education.govt.nz

Early learning sector welcomes new child protection resource

Issue: Volume 100, Number 4

Posted: 8 April 2021
Reference #: 1HAJcJ

A digital protection resource, with the wellbeing of tamariki at its heart, will give kaiako the confidence to know how to recognise, respond to, and report suspected child abuse and neglect.

The Ministry of Education, alongside Te Rito Maioha Early Childhood New Zealand and Safeguarding Children, has developed a digital child protection resource specifically for the early learning sector.

The early learning sector is uniquely placed to help to protect and safeguard children, says Willow Duffy.

The early learning sector is uniquely placed to help to protect and safeguard children, says Willow Duffy.

Chief executive of Safeguarding Children, Willow Duffy, says the early learning sector is uniquely placed to help protect and safeguard children. Teachers play a key role in preventing, recognising and responding to abuse and neglect, she says.

“They have a unique role with their families – they know their families so well and have an insight into the child’s world that many other agencies and organisations don’t have.

“They also have a unique insight into child development. Sometimes recognising that a child may be experiencing abuse or neglect is recognising that they are missing their developmental milestones,” she says.

Support and commitment vital

Willow says it’s important that child protection training is supported by an organisational commitment.

“Those messages have to come from the top down: the support, encouragement, guidance and commitment have to be there. For example, putting child protection cases on the agenda so when they have staff meetings, they can bring cases to the group and discuss them together and work out how to actually manage the case.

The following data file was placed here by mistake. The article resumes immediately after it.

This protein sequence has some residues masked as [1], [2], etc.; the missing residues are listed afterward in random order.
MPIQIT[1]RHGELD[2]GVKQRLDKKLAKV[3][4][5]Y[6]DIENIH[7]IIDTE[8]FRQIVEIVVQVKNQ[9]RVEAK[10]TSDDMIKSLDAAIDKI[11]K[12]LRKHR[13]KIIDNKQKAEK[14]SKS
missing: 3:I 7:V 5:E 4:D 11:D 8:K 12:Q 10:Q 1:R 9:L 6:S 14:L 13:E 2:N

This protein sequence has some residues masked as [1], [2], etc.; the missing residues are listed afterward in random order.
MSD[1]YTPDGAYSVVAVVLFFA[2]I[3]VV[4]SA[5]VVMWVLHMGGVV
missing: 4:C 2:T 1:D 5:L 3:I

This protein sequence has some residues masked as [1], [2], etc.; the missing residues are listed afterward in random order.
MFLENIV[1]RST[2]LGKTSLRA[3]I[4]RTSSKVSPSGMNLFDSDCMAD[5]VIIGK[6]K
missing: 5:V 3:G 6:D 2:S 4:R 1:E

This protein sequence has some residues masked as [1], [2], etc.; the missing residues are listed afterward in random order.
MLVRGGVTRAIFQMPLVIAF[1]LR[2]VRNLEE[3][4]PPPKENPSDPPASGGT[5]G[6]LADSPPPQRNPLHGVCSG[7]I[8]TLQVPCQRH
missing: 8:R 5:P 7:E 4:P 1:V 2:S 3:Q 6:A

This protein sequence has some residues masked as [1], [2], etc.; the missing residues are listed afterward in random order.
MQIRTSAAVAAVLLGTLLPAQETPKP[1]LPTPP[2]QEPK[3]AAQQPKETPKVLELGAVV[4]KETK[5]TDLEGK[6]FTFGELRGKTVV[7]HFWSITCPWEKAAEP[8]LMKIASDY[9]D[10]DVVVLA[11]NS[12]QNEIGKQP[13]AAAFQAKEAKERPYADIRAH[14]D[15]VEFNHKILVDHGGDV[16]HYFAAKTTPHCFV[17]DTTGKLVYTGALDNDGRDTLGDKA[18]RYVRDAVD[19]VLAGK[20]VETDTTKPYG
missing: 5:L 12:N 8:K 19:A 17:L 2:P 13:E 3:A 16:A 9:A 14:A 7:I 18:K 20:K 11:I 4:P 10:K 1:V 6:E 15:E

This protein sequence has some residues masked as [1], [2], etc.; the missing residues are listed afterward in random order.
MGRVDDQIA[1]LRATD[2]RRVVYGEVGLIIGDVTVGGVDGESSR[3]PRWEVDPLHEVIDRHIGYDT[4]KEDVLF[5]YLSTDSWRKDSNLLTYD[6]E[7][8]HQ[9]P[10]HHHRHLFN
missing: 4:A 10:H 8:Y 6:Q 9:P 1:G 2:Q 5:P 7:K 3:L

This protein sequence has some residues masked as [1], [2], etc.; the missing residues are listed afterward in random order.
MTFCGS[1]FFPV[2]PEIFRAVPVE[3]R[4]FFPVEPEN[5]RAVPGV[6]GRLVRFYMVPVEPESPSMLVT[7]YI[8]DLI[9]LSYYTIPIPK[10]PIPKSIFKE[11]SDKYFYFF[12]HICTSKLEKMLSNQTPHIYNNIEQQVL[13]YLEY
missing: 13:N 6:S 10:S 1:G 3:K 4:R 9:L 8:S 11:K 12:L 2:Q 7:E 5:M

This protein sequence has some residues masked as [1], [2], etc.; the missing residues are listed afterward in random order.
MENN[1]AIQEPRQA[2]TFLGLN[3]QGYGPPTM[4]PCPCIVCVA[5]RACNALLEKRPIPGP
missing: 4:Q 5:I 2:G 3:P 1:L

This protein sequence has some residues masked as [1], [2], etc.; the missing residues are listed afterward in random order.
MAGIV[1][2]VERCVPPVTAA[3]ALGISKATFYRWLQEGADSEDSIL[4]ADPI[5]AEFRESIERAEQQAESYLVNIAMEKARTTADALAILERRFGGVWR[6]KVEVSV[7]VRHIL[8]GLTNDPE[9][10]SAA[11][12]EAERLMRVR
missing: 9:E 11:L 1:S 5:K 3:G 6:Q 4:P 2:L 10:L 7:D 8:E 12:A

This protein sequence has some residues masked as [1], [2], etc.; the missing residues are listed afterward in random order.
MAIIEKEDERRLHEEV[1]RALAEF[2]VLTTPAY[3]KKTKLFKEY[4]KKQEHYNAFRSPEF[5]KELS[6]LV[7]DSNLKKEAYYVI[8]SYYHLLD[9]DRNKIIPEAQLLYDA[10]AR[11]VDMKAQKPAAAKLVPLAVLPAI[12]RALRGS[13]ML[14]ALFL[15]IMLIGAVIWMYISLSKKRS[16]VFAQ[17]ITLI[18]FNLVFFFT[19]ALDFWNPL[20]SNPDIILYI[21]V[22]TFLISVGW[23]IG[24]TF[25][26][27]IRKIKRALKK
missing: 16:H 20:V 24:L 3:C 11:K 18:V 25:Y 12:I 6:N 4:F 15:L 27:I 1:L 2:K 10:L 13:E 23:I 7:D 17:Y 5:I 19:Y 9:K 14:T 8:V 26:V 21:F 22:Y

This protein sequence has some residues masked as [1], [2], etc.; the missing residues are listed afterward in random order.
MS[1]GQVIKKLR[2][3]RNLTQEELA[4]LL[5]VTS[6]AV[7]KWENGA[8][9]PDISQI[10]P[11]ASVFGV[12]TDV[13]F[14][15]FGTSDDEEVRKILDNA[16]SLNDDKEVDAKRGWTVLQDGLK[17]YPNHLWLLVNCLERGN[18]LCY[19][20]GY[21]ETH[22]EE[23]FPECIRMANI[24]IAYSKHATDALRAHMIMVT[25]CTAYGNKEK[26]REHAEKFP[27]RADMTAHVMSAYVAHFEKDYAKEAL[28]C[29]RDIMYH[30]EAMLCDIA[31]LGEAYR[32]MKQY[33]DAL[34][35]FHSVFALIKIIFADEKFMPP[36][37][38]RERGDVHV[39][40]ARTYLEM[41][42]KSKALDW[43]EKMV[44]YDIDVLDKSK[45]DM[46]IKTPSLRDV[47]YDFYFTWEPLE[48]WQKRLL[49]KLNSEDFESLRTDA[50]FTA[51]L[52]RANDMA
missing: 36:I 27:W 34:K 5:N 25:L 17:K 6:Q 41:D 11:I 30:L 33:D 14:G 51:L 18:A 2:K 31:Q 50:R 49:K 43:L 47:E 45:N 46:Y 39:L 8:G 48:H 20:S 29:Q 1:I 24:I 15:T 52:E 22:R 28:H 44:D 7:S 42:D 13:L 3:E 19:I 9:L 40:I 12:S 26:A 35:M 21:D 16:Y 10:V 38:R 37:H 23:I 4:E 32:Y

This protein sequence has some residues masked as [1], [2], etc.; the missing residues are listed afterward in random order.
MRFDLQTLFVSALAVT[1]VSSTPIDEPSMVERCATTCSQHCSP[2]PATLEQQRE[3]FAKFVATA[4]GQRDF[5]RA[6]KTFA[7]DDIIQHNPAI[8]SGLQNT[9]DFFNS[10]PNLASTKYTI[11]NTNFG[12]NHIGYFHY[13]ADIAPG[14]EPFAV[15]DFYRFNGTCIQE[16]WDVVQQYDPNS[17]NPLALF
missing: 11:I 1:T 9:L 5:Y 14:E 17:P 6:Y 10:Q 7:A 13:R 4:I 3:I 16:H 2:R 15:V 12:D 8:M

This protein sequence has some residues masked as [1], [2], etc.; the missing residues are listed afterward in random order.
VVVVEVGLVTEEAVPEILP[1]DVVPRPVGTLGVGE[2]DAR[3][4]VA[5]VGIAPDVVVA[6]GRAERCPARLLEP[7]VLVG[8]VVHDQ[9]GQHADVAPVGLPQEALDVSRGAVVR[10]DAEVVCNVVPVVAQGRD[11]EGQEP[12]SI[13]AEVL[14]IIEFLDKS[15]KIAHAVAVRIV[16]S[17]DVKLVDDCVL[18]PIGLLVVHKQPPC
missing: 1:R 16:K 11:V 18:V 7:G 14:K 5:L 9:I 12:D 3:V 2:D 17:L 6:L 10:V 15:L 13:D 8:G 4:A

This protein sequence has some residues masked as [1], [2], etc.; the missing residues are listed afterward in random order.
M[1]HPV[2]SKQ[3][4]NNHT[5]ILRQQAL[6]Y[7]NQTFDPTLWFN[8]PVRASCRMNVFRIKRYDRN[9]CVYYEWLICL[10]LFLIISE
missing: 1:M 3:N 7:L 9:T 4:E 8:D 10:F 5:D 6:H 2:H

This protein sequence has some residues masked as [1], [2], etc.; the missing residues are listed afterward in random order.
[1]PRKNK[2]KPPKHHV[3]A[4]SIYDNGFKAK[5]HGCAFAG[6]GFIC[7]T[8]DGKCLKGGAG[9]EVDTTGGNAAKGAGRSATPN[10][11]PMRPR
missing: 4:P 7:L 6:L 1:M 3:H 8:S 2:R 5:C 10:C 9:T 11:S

“Nobody should be making a child protection decision – even at an early intervention stage – on their own. It’s talking together, supporting each other, developing a plan and having all their procedures sorted out,” she says.

“There are two aspects: providing training around child protection and keeping children safe; also the systems and processes that support that training and support the frontline practitioners to follow processes that will ultimately result in the children being safe.”

Workforce voice

Safeguarding Children are experts in child protection. This expertise has been developed through inside knowledge and experience. 

“As well as most of us having, or having had, frontline roles ourselves, we use surveys to gain an insight of what it’s like for them – to hear their stories, challenges, the issues that they face that can either aid or hinder the protection of children,” explains Willow.

“We use that information so the voices of the workforce are woven through our training, so they can connect with the information.

“Anybody could make a list of signs of abuse and neglect, but it’s engaging the person who is going to be using that training out in the field to bring it to life.”

The interactive module will help staff understand their role and responsibilities to safeguard, protect and support the wellbeing of tamariki; and to learn how to recognise, respond to, record and report signs, symptoms and behaviours of child abuse and neglect.

“The first thing we do is set the scene and show the state of play in New Zealand and the short and long-term impact on children. There will be children in their centres who will have experienced trauma, and they learn how that impacts them, affects brain development and manifests in their behaviour.”

Early intervention

Early learning The module explains the legislation that’s in place to protect children, as Willow says feedback from the sector has been that staff worry about information sharing and breaking privacy.

There’s a focus on ensuring that early learning centres have robust child protection policies and procedures and codes of conduct; as well as a commitment to regular training.

“There has to be a commitment and an investment in actually seeing this through so the children have the best chance of getting the help they need early. If a case is picked up by Oranga Tamariki or the Police, it’s because the child is at serious risk.